When synthesizing complex organic molecules, it is common to have at least a dozen individual transformations whereby the product of one reaction is then used as the starting material for the next reaction. A multistep synthesis starts with inexpensive, readily available benzaldehyde. The sequence will attempt to first the conversion of benzaldehyde to benzoin using the vitamin, thiamin, as a catalyst. In the second step, the benzoin is oxidized to benzil through the use of an oxidizing agent. The third step is a condensation reaction of benzil with dibenzyl ketone (1,3-diphenyl-2-propanone) to produce tetraphenylcyclopentadienone. An alternativethird step is the reduction of benzil to dihydrobenzoin with a reducing agent, sodium borohydride. An additional fourth step is possible converting the tetraphenylcyclopentadienone to a substituted naphthalene via a Diels-Alder reaction (followed bydecarbonylation) using microwaves as the energy source. The first step is the synthesis of benzoin, this reaction is a the conversion of two molecules of an aldehyde to an alpha-hydroxy ketone. The reaction is known as a benzoin condensation (“condensation” because two molecules become condensed to one molecule). This reaction, which requires a catalyst, if often performed with cyanide ion. We will use thiamine as a catalyst. It is heat-sensitive and may decompose if heated too vigorously. Instead of running this reaction at elevated temperatures for a few hours, we will allow the reaction to proceed closer to room temperature for 24 hours or more. Benzaldehyde is easily oxidized to benzoic acid which can impede the desired reaction so freshly distilled benzaldehyde is used. The concentration of reactants and temperatures of solutions are critical to obtaining a good yield so procedures must be followed carefully. Too much water will force benzaldehyde out of solution preventing an efficient reaction. Too little water prevents the thiamine hydrochloride from...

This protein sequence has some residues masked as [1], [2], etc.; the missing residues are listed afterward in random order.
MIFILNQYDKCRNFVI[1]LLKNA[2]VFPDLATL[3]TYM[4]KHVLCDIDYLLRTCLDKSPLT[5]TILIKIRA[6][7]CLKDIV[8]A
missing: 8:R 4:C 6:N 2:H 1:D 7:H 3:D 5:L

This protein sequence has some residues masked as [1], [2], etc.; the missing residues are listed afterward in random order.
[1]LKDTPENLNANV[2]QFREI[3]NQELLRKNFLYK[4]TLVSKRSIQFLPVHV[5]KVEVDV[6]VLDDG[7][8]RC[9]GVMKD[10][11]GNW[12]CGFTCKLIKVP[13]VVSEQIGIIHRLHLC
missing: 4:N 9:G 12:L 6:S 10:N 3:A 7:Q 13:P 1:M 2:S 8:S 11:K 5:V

Please join StudyMode to read the full document